Kujunkarrinjanka – Coming Together

• Projects
The East Pilbara is one of the most isolated and harshest regions of Australia, where hot winds blow off the Great Sandy Desert and temperatures soar above 40 degrees. In the midst of this, sits Newman, a town that was formed in the 60s following the discovery of iron ore deposits, and now boasts a population of 5000, the majority of which are fly-in-fly-out workers. But for 60,000 years prior to the discovery of iron ore in this stark and stunning region, two of the richest and oldest and continuing cultures in the world – the Martu and Nyiyaparli people - sustained an economy in the Pilbara with deep connections between culture, language and country.

For the last three years, we have been incredibly privileged and honoured to work alongside Martu and Nyiyaparli people and the Newman community to co-design a new way of doing business in Newman. The seeds for this were planted in June last year, when Martu and Nyiyaparli came together to develop the Ngaa Ngayunkkarnu Kapukurri – This is Our Dream Declaration. The declaration invites businesses and organisations in Newman to sign a Cultural Compact to adopt culturally responsive practices in their workplace including mutual respect, collaborative decision-making and inclusive opportunities. By signing, businesses and organisations are also acknowledging the rich heritage of the Martu and Nyiyaparli; their laws, culture and traditions.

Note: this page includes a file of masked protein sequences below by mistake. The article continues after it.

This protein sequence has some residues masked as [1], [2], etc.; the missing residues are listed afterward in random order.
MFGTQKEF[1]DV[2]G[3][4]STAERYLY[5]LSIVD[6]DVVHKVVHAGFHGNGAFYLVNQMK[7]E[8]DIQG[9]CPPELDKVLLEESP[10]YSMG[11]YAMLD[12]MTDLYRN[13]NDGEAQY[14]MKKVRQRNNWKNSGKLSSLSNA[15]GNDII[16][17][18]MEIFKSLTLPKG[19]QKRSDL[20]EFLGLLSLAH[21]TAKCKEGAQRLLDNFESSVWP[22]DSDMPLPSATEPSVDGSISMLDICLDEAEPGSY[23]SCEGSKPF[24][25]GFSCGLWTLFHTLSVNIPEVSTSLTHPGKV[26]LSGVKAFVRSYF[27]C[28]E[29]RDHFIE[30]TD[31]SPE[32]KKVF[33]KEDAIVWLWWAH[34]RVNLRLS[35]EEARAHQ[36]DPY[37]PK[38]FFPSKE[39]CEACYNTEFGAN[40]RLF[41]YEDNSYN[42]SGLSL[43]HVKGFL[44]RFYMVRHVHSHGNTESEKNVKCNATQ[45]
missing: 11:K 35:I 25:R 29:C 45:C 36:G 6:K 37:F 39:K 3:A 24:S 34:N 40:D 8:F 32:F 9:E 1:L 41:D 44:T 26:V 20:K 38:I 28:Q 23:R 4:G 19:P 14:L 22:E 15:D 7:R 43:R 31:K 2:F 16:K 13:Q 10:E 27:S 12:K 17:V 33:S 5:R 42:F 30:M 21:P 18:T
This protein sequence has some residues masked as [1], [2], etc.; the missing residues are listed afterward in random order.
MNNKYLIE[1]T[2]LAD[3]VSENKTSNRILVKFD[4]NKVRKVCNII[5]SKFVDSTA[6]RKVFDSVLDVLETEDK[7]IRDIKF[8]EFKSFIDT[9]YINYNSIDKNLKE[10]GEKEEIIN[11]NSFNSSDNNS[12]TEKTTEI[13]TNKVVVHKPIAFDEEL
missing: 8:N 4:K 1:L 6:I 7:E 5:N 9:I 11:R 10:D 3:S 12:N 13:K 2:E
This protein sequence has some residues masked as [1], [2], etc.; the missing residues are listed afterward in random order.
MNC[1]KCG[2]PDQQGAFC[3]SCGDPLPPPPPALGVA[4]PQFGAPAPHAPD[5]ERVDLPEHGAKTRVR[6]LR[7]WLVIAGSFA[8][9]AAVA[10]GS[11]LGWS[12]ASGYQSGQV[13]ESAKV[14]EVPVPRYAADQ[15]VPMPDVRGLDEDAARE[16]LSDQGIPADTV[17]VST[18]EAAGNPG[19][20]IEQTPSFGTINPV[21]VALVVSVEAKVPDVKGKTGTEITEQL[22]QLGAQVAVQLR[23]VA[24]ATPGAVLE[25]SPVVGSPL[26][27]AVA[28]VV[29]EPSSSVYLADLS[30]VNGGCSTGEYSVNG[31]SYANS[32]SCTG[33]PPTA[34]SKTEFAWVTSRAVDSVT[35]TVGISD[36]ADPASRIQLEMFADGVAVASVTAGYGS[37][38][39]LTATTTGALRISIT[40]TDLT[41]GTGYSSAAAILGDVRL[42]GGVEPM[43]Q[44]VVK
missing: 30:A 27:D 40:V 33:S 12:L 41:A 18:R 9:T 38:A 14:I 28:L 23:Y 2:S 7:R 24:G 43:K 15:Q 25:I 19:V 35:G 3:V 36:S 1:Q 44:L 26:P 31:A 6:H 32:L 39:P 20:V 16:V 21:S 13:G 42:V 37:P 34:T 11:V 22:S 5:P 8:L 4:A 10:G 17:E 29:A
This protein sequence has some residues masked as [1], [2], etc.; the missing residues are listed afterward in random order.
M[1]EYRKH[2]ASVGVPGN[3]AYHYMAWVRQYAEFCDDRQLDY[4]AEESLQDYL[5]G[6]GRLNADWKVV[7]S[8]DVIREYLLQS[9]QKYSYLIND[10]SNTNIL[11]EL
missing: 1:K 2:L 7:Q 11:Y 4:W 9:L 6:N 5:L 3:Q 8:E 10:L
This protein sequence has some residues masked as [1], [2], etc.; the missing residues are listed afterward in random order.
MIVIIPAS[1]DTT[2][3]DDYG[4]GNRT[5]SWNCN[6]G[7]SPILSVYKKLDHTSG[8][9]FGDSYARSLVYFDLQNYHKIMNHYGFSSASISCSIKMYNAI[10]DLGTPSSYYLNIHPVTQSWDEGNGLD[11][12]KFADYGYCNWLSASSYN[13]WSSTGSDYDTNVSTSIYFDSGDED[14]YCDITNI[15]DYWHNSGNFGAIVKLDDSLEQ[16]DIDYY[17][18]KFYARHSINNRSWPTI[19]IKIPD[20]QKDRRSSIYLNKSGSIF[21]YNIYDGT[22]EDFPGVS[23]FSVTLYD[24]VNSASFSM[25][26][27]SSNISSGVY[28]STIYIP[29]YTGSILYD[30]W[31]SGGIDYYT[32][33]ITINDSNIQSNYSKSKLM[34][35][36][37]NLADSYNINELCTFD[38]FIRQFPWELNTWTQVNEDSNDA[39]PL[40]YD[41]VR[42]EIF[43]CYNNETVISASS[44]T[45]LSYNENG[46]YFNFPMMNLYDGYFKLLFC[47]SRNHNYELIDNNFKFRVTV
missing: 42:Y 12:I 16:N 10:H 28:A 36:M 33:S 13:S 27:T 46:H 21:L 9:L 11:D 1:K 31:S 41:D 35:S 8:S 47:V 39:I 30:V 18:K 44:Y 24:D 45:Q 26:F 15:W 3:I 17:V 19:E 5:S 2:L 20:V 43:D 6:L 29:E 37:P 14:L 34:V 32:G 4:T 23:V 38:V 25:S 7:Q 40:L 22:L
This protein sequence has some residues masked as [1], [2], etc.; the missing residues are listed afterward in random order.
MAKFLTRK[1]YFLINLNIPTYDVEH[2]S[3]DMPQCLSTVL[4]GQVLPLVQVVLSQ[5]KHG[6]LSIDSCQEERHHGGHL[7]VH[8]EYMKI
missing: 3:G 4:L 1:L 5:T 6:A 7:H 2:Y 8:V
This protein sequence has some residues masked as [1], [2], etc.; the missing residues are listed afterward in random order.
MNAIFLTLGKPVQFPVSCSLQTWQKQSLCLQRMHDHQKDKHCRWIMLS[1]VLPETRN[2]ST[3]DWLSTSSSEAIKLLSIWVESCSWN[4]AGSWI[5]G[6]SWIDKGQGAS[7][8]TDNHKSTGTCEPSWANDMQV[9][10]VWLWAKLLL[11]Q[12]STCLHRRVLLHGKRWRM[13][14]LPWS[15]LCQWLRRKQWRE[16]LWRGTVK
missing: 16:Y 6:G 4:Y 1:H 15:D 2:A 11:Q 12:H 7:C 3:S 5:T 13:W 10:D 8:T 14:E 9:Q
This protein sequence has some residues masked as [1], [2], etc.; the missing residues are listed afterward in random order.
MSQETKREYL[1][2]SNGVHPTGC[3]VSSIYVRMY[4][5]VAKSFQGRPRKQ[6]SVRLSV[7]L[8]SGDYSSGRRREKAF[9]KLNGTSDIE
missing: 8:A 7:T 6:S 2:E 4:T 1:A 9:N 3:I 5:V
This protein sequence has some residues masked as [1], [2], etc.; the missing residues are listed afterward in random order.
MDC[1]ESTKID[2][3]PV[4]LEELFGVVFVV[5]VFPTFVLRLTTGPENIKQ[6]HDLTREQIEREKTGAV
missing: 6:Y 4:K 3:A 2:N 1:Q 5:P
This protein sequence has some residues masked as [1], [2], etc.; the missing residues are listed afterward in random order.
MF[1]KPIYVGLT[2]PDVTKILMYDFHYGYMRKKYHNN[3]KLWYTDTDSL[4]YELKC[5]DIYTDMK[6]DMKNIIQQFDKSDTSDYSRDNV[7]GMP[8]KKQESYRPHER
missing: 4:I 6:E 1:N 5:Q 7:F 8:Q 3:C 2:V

In the process of supporting and leveraging the Cultural Compact, Creating Communities has had the privilege of building strong relationships with some truly inspiring people, such as singer, songwriter and former chair of Karkla Nyiyaparli Aboriginal Corporation Bradley Hall, a Nyiyaparli man passionate about building a better future for Newman. Bradley explained the importance of the Cultural Compact and what it means for Newman.

“It’s so important that we engage Martu and Nyiyaparli going forward into the future – the social impact that this will have on Newman will bring with it so many opportunities for everyone,” he said.

“In signing the Declaration we are asking businesses to recognise the Nyiyaparli and Martu as traditional owners and custodians of the Country on which Newman stands. We are asking businesses to acknowledge our heritage, cultures and traditions. And in return, we will support them on their journey of cultural awareness, training and new ways of doing business that are inclusive for all.”

Since the launch of the Cultural Compact, the momentum has steadily grown with numerous businesses signing the declaration, leading us to launch the Cultural Compact website this month:

Here, organisations are able to access information about the Cultural Compact and join the growing number of businesses that are committed towards a shared future of mutual respect, cultural awareness and inclusive decision making.

Through our 30 years of work in community development, we know that a community that is culturally aware, that celebrates its diversity, is one that invites economic, health and social growth. This Is Our Dream Cultural Compact is a significant step for Newman as it nudges towards a new era of technology, where an inclusive economy that has strong relationships with First Nations peoples, is essential to enable further growth.